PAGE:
French economy shows resilience amid record inflation, Ukraine war

This month, business leaders expect a slight decline in industry and moderate growth in services.
Image: Bloomberg

The Bank of France said the economy grew by about 0.25% in the second quarter, despite record inflation, the knock-on effects of Russia’s invasion of Ukraine and growing uncertainty about the outlook for business.

According to the central bank’s assessment, which is based on a monthly survey of 8 500 firms, industrial activity was stable and services advanced slightly in June. This month, business leaders expect a slight decline in industry and moderate growth in services.

“In an environment marked by the war in Ukraine and the strong tensions on commodities markets, activity continues to resist even if business leaders point to a lackluster outlook,” the central bank said Tuesday.

The short-term appraisal of France’s prospects contrasts with more downbeat predictions for the rest of 2022. The government and the Bank of France have both cut their economic-growth forecasts, implying little further expansion.

It’s not just France. Figures released earlier Tuesday showed investor confidence in Germany’s economy — Europe’s biggest — slumped to the lowest since 2011 as the country looks increasingly set for a recession and risks mount that it’s shut off from Russian natural gas deliveries.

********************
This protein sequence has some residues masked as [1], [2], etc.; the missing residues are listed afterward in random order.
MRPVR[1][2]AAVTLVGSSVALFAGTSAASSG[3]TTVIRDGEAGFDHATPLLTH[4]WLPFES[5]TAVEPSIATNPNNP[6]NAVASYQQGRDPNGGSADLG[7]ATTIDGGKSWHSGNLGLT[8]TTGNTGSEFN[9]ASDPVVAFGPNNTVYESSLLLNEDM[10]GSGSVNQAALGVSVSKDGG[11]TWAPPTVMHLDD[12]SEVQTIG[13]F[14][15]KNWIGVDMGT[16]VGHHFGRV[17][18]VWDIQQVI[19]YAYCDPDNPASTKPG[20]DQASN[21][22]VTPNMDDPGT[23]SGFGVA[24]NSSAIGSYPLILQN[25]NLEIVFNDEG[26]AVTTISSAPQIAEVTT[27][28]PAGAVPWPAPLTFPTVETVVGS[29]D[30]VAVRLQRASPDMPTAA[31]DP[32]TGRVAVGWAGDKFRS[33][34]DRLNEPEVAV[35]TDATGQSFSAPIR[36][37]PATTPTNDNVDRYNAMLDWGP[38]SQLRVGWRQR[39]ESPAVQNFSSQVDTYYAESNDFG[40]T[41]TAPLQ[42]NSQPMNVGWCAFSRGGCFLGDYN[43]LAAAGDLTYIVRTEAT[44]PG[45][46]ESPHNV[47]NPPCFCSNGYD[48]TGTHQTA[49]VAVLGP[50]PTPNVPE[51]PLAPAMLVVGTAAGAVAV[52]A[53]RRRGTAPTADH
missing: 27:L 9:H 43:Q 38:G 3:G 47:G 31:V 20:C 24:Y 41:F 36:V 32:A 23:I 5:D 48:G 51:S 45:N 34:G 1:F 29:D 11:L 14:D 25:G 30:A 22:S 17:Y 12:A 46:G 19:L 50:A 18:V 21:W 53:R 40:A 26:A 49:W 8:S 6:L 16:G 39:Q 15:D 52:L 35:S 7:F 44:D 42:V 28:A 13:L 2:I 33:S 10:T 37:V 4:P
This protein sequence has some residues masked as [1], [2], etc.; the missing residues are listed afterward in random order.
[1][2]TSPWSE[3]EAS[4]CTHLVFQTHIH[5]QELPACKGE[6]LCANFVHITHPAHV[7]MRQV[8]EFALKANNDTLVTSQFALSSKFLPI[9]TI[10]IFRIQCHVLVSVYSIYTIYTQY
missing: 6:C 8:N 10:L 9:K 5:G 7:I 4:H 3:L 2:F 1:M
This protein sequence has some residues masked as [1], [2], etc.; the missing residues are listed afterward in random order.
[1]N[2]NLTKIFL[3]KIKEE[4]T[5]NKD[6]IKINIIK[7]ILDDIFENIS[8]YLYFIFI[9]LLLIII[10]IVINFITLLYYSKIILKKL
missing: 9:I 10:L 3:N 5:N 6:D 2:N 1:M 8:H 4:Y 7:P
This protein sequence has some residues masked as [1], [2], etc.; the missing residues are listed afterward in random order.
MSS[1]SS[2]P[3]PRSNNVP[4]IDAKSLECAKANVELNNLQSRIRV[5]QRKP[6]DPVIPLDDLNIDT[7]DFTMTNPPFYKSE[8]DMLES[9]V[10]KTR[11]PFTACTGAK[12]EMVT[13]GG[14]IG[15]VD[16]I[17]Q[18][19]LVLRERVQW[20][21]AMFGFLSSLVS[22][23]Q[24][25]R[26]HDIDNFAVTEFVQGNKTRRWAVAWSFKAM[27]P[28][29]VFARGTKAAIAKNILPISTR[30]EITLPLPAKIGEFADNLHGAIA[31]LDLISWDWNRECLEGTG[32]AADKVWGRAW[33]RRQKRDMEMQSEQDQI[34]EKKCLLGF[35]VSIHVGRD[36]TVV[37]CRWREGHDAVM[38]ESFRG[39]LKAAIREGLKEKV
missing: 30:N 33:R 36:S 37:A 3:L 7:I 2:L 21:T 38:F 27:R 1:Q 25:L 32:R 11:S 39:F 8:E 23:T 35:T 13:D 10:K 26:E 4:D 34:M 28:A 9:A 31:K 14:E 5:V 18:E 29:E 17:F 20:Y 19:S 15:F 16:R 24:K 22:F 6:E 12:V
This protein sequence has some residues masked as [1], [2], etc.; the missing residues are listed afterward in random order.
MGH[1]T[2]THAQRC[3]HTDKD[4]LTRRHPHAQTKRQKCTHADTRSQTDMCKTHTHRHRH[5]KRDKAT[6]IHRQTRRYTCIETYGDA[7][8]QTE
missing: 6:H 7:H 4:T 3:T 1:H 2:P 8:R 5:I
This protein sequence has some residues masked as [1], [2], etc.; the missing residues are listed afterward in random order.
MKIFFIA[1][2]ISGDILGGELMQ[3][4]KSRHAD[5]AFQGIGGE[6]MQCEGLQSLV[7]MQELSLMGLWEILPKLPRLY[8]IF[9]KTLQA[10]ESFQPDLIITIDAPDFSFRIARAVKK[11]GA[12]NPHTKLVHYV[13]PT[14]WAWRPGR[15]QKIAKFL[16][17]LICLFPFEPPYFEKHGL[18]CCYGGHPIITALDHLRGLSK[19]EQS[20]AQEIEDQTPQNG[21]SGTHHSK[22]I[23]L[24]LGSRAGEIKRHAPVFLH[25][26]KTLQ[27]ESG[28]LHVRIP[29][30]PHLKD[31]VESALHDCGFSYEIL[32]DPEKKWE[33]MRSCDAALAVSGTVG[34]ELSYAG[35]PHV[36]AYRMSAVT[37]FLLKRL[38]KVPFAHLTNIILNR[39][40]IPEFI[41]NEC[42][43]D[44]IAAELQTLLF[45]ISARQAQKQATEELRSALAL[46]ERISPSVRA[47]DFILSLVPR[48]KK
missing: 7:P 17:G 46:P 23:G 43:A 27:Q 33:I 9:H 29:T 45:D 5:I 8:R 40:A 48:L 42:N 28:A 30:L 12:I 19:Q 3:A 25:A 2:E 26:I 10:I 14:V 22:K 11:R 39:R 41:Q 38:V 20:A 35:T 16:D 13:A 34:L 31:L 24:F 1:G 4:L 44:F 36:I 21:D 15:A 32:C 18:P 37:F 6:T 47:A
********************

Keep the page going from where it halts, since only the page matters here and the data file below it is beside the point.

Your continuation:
The global squeeze on energy supply that’s triggered shortages and sent power and fuel prices surging may yet get worse, the head of the International Energy Agency said, telling an event in Sydney that “the world has never witnessed” such a major crisis.

In France, Finance Minister Bruno Le Maire has warned that a cutoff of Russian gas is now the most likely scenario and that the state is running out of fiscal space to keep offsetting rising energy prices for firms and households.

Even so, the Bank of France survey showed there’s some indication that inflation pressures may start to ease as the share of business leaders planning to raise prices declined for a second straight month.

“For consumer prices to start declining in the next year, it’s comforting to see pressures are starting to slow,” Bank of France Chief Economist Olivier Garnier said. “I wouldn’t call it a decrease in prices, but an end of the acceleration.”

© 2022 Bloomberg

COMMENTS   0

You must be signed in and an Insider Gold subscriber to comment.

SUBSCRIBE NOW SIGN IN

LATEST CURRENCIES  

USD / ZAR
GBP / ZAR
EUR / ZAR
BTC / USD

Subscribe to our mailing list

* indicates required
Moneyweb newsletters

Instrument Details  

You do not have any portfolios, please create one here.
You do not have an alert portfolio, please create one here.
INSIDER SUBSCRIPTION APP VIDEOS RADIO / LISTEN LIVE SHOP OFFERS WEBINARS NEWSLETTERS TRENDING

Follow us:

Search Articles:
Click a Company: